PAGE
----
Philips DC910 Docking Entertainment System

Philips have picked up a design cue from their range of home cinema soundbars to create the DC910, an iPod docking station. But can the DC910 live up to the impressive performance of some of Philips’ home cinema range? We find out.

The design is instantly recognisable, a straight bar housing the speakers, sitting on a controlling base, which in turn sits on a stand. Surrounding the speaker unit is the customary Philips flare detail, which is common across most of their range of audio-visual products. The speaker grill is metal and for the most part, the unit seems to have the usual good build quality you expect from Philips.

Unfortunately the stand was over-looked, resulting in an unfortunate creak issuing whenever you touch the unit. Two small plastic pins have been used to align the main body of the system on the stand, and as these pins move the unfortunate creak is heard. The base does have rubber feet on it however, so it is a shame that such a small point spoils the overall effect. It can also be wall-mounted, and fixings are supplied for this.

Hiding under the metal grill you’ll find six speakers however: two 3-inch main drivers, two 1.5-inch tweeters and two wOOx bass radiators that push the bass out of the back. Set in the front of the speaker bar is the actual dock, which is on a swivel mount, so if you have an iPod touch or new nano, you’ll be able to rotate to get the best aspect ratio for viewing any movies or photos. You do get a number of inserts to support your iPod and your iPhone will work, but only in offline mode.

Beneath the speakers are the main controls, which are simple, allowing you to access most options, however, you’ll need to resort to the supplied dinky remote to get the most from the system, as this will give you menu access for your iPod. The remote has responsive controls and is fairly compact, it is just a shame that there is no where to slot the remote when out of use – a simple clip on the back would have stopped it from getting lost.

Across the top of the device you are presented with two more options – an MMC/SD card slot, as well a USB port, meaning you can play any music (in MP3 or WMA formats) that you might have on these devices, although obviously you then don’t get the advantage of a screen, but it is an easy way for a guest to pull the card from their MP3 player and away you go. You’ll also find two 3.5mm auxiliary inputs around the back, so you could easily rig this up to a different MP3 player, PC, or even TV. There is an FM radio onboard too.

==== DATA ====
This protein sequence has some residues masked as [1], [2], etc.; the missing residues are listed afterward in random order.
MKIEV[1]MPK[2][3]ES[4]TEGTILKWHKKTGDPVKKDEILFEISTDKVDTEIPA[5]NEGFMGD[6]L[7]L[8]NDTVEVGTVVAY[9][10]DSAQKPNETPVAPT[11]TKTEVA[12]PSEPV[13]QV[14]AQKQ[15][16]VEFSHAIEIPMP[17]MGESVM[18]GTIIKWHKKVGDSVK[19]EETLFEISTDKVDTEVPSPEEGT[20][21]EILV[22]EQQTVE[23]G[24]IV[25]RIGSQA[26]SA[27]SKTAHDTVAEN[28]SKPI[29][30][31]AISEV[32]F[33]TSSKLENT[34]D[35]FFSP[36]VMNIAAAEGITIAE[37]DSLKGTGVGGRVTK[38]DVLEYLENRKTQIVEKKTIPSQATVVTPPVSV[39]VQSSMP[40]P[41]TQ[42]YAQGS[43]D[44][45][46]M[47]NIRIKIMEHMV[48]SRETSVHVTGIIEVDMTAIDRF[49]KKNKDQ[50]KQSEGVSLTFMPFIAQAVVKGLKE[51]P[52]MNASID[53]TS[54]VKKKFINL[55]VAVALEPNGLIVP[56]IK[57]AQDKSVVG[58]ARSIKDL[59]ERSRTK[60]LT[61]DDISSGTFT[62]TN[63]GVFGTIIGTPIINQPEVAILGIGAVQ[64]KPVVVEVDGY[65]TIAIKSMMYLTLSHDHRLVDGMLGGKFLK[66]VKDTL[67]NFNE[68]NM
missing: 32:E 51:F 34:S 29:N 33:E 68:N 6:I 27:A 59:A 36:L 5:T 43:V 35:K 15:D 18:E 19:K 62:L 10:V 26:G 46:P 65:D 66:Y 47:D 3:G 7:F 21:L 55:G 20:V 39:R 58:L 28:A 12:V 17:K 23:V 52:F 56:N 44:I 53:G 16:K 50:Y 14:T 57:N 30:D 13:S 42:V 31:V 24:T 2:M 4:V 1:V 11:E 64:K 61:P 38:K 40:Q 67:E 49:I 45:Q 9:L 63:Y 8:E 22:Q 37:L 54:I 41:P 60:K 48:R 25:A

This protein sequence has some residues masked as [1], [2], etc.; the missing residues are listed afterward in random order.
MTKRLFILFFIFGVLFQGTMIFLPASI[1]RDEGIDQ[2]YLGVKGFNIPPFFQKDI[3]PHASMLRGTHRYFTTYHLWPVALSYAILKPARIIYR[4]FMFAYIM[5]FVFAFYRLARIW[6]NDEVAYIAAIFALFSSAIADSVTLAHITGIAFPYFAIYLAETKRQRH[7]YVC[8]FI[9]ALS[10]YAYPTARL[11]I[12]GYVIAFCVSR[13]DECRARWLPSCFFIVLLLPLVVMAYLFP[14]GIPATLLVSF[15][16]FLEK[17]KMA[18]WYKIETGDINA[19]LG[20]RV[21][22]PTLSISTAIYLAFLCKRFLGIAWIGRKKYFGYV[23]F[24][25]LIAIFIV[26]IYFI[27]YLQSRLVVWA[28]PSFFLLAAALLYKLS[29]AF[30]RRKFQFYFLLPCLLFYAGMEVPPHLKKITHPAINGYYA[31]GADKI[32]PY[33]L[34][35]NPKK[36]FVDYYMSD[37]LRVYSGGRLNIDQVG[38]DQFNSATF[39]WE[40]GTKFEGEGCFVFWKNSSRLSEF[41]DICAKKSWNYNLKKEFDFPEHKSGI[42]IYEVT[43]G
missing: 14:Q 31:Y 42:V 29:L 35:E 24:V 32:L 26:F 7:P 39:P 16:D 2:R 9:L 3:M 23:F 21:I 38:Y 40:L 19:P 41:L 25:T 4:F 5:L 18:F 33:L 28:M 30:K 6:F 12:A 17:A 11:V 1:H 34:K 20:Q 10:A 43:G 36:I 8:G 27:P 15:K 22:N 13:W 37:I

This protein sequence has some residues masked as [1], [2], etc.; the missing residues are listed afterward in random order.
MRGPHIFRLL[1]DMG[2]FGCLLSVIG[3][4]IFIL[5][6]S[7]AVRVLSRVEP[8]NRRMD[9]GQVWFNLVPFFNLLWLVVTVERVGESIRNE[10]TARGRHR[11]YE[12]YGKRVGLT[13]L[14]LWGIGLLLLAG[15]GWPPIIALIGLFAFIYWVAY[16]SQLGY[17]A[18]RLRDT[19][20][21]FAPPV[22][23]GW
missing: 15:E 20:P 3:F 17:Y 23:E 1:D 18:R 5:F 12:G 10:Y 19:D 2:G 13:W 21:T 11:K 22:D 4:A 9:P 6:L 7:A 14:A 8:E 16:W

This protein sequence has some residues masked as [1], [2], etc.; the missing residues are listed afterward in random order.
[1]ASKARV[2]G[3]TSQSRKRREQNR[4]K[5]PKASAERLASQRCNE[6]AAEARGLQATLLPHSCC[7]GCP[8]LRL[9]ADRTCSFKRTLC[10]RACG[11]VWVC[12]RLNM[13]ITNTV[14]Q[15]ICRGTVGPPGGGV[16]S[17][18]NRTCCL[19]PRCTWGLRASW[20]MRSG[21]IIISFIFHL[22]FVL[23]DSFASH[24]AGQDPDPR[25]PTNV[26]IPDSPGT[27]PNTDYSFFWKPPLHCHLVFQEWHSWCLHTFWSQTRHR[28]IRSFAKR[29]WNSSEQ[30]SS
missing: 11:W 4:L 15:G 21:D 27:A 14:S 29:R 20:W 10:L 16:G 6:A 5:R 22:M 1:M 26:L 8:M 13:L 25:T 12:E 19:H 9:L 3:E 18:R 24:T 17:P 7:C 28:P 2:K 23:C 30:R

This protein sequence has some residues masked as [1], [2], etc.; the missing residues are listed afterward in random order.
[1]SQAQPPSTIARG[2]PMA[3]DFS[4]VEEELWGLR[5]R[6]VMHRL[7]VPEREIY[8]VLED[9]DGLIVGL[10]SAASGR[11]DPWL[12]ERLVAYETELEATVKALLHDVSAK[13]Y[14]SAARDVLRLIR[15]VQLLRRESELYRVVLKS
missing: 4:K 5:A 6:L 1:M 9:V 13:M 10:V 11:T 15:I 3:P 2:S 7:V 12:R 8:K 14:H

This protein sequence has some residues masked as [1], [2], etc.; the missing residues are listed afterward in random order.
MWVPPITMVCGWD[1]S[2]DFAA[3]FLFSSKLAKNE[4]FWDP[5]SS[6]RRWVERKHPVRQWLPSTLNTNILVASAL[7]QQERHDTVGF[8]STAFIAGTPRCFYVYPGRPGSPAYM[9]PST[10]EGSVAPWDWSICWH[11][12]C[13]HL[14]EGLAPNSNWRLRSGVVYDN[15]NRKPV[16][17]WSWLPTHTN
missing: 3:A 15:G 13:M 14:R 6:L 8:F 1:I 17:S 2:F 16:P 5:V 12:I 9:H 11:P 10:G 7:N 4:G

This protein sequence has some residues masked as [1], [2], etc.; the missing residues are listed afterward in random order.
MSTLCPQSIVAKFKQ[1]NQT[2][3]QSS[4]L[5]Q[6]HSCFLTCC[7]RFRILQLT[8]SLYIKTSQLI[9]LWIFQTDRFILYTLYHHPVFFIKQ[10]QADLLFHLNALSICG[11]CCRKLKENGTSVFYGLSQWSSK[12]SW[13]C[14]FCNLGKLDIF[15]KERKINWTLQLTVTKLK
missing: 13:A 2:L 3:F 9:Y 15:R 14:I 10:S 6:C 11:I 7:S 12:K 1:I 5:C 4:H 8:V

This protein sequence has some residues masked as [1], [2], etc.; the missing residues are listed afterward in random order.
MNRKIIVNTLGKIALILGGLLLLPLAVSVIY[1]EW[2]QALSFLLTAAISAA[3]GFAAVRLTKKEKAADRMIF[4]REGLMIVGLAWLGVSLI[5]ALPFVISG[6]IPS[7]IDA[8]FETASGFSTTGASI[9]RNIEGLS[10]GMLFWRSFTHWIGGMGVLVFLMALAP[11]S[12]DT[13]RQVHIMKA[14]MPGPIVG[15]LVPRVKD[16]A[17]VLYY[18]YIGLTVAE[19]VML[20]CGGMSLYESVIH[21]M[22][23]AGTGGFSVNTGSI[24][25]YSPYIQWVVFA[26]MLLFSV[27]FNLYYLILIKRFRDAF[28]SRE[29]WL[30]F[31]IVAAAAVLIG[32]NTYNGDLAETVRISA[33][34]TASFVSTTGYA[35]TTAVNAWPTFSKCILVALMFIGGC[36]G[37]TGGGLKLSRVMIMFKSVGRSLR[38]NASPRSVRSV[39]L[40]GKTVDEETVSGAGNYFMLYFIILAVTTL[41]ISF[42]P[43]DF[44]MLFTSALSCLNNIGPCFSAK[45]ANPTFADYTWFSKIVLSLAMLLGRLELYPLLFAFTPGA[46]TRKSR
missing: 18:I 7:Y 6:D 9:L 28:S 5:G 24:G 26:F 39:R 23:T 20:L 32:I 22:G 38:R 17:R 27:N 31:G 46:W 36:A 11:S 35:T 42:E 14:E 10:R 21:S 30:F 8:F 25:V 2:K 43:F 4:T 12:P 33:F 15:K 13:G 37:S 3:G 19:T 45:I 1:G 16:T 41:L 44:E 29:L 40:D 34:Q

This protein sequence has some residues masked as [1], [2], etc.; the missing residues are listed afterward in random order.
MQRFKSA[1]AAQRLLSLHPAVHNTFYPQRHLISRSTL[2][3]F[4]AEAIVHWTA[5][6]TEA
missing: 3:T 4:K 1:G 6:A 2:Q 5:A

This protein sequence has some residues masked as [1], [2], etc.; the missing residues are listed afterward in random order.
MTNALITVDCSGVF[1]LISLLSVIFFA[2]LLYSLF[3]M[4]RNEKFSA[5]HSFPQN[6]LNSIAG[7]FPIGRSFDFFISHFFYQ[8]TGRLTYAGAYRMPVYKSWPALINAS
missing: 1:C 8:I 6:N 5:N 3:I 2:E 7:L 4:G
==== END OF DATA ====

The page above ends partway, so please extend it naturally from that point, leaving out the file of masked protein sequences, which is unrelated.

You’ll also find (or not find as the case may be) that there is no 3.5mm headphone socket. This seems an oversight and a significant one at that, because if you have taken the time to connect up a number of devices as you might do in a bedroom, then you can’t just make all that private with a single headphone connection.

When it comes to music playback you’ll notice that bass is fairly well presented. We say fairly well, because it is not fantastic – certainly it delivers bass, but that bass delivery seems to come at the cost of crisp mid and high ranges. There is a "Dynamic Bass Boost" option, which unfortunately seems to apply a bass blanket across the entire sound range resulting in a muffled effect.

There are also four preset options, giving you rock, jazz, classic and pop options. In our tests, we couldn’t really see (hear) that these made any great difference to the overall effect, and are probably best left alone. We found on several occasions that music with heavy bass, or heavy guitar parts, made DC910 trip over itself, struggling to authentically deliver the music.

That said, it needs to be remembered that this is principally an iPod dock and some consideration needs to be given for size, as the DC910 is a reasonably compact unit, and at only 120mm deep, will sit happily on most bookcases or window ledges without too much difficulty. You’ll also get a respectable level of volume from the dock, with 2x 15W RMS, meaning you’ll easily annoy the neighbours.

Verdict

The DC910 lends itself to the bedroom as in standby it features a clock, with a timer, so you can wake up to whatever you want. It also starts quiet, rather than belting out your chosen track. You also get a sleep option.

As a complete package you get a reasonable amount from the DC910, with the other features aside from the iPod dock meaning you can ditch your old clock radio and have a simple well designed solution.

If sound quality is an absolute must, then you’ll be better off looking elsewhere, but as an overall package, there is plenty on offer here.